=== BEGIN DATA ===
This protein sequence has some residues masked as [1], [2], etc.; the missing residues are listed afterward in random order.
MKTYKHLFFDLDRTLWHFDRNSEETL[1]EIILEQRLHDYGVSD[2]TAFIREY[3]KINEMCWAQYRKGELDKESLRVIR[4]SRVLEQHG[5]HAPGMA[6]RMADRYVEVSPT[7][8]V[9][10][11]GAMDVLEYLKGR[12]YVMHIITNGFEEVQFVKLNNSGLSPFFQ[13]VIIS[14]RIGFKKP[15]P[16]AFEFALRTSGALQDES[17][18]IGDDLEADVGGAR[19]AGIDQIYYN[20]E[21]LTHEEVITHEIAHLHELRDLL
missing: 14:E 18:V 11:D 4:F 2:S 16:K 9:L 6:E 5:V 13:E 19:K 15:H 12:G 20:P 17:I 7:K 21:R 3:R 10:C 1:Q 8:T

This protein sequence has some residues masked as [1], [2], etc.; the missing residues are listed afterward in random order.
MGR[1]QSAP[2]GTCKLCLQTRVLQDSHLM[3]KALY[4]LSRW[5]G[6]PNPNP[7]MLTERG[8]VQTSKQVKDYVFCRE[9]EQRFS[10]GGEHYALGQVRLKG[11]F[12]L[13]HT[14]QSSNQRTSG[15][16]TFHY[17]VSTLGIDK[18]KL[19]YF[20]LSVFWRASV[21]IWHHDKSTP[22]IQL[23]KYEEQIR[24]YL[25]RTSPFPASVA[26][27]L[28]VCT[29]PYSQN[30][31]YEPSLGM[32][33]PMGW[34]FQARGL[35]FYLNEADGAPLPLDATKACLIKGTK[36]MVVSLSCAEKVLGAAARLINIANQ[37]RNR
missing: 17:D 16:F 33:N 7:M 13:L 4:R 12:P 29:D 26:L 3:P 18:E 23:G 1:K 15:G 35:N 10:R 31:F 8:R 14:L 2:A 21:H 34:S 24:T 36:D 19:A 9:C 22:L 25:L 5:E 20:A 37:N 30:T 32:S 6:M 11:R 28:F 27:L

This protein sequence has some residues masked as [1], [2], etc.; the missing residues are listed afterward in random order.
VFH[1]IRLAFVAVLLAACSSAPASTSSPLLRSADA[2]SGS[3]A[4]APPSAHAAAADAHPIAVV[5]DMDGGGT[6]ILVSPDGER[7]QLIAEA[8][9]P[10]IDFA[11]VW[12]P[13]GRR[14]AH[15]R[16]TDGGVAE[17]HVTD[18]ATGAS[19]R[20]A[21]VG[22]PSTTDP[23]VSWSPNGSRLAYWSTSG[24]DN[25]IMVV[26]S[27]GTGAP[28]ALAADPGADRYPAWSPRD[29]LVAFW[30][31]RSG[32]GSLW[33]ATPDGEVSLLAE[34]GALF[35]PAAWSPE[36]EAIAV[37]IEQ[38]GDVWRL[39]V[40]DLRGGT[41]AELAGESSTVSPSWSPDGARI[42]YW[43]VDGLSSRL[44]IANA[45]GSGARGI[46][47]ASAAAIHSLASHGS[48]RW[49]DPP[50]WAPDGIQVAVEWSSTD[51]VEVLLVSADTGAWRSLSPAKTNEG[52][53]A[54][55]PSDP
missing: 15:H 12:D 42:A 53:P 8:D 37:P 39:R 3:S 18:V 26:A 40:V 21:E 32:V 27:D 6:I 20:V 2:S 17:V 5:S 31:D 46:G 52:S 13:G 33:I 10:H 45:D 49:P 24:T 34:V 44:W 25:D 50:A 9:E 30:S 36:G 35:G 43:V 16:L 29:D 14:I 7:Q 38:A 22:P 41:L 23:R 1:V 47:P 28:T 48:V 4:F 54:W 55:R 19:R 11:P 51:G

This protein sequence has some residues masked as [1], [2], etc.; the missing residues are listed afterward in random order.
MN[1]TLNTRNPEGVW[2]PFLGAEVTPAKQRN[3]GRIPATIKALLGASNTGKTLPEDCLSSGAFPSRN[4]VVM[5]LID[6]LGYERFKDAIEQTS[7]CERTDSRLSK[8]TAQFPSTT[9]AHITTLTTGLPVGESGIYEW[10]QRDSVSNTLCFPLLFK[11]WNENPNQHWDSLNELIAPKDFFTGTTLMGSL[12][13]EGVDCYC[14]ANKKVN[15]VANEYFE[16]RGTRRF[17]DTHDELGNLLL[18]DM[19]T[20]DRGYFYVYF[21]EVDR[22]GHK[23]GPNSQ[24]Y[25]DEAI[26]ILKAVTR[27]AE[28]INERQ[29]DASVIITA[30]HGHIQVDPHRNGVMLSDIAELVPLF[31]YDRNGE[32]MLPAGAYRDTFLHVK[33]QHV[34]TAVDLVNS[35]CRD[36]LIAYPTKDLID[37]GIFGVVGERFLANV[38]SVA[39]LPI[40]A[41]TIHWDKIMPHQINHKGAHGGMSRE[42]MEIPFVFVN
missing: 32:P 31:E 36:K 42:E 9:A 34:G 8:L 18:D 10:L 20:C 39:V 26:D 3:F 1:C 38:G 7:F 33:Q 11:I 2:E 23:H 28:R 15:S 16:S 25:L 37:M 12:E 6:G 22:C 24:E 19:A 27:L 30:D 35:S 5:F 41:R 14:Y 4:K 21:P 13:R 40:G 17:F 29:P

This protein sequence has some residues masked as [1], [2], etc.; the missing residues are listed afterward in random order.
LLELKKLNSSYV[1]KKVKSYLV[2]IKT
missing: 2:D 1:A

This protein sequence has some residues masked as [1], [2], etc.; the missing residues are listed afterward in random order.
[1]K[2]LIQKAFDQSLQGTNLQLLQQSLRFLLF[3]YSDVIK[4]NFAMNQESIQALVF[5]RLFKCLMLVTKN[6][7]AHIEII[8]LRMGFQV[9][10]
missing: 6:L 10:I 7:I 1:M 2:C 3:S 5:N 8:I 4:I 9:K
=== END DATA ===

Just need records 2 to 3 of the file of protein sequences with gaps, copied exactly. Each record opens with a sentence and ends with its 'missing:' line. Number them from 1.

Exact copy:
This protein sequence has some residues masked as [1], [2], etc.; the missing residues are listed afterward in random order.
MGR[1]QSAP[2]GTCKLCLQTRVLQDSHLM[3]KALY[4]LSRW[5]G[6]PNPNP[7]MLTERG[8]VQTSKQVKDYVFCRE[9]EQRFS[10]GGEHYALGQVRLKG[11]F[12]L[13]HT[14]QSSNQRTSG[15][16]TFHY[17]VSTLGIDK[18]KL[19]YF[20]LSVFWRASV[21]IWHHDKSTP[22]IQL[23]KYEEQIR[24]YL[25]RTSPFPASVA[26][27]L[28]VCT[29]PYSQN[30][31]YEPSLGM[32][33]PMGW[34]FQARGL[35]FYLNEADGAPLPLDATKACLIKGTK[36]MVVSLSCAEKVLGAAARLINIANQ[37]RNR
missing: 17:D 16:F 33:N 7:M 13:L 4:R 12:P 29:D 26:L 3:P 18:E 23:G 1:K 15:G 35:N 10:R 31:F 8:R 14:L 2:A 21:H 34:S 24:T 36:D 19:A 9:C 22:L 25:L 5:E 20:A 37:N 30:T 32:S 6:M 11:R 28:F 27:L

This protein sequence has some residues masked as [1], [2], etc.; the missing residues are listed afterward in random order.
VFH[1]IRLAFVAVLLAACSSAPASTSSPLLRSADA[2]SGS[3]A[4]APPSAHAAAADAHPIAVV[5]DMDGGGT[6]ILVSPDGER[7]QLIAEA[8][9]P[10]IDFA[11]VW[12]P[13]GRR[14]AH[15]R[16]TDGGVAE[17]HVTD[18]ATGAS[19]R[20]A[21]VG[22]PSTTDP[23]VSWSPNGSRLAYWSTSG[24]DN[25]IMVV[26]S[27]GTGAP[28]ALAADPGADRYPAWSPRD[29]LVAFW[30][31]RSG[32]GSLW[33]ATPDGEVSLLAE[34]GALF[35]PAAWSPE[36]EAIAV[37]IEQ[38]GDVWRL[39]V[40]DLRGGT[41]AELAGESSTVSPSWSPDGARI[42]YW[43]VDGLSSRL[44]IANA[45]GSGARGI[46][47]ASAAAIHSLASHGS[48]RW[49]DPP[50]WAPDGIQVAVEWSSTD[51]VEVLLVSADTGAWRSLSPAKTNEG[52][53]A[54][55]PSDP
missing: 15:H 12:D 42:A 53:P 8:D 37:P 39:R 3:S 18:V 26:A 40:V 21:E 32:V 27:D 6:I 20:V 2:S 17:V 5:S 31:D 46:G 52:S 13:G 33:I 10:H 45:D 49:P 24:T 34:V 44:W 25:D 50:A 9:E 30:S 36:G 35:G 43:V 16:L 29:D 14:I 7:Q 38:A 22:P 41:L 23:R 1:V 47:P 28:T 48:V 4:F 54:W 55:R 19:R 11:P 51:G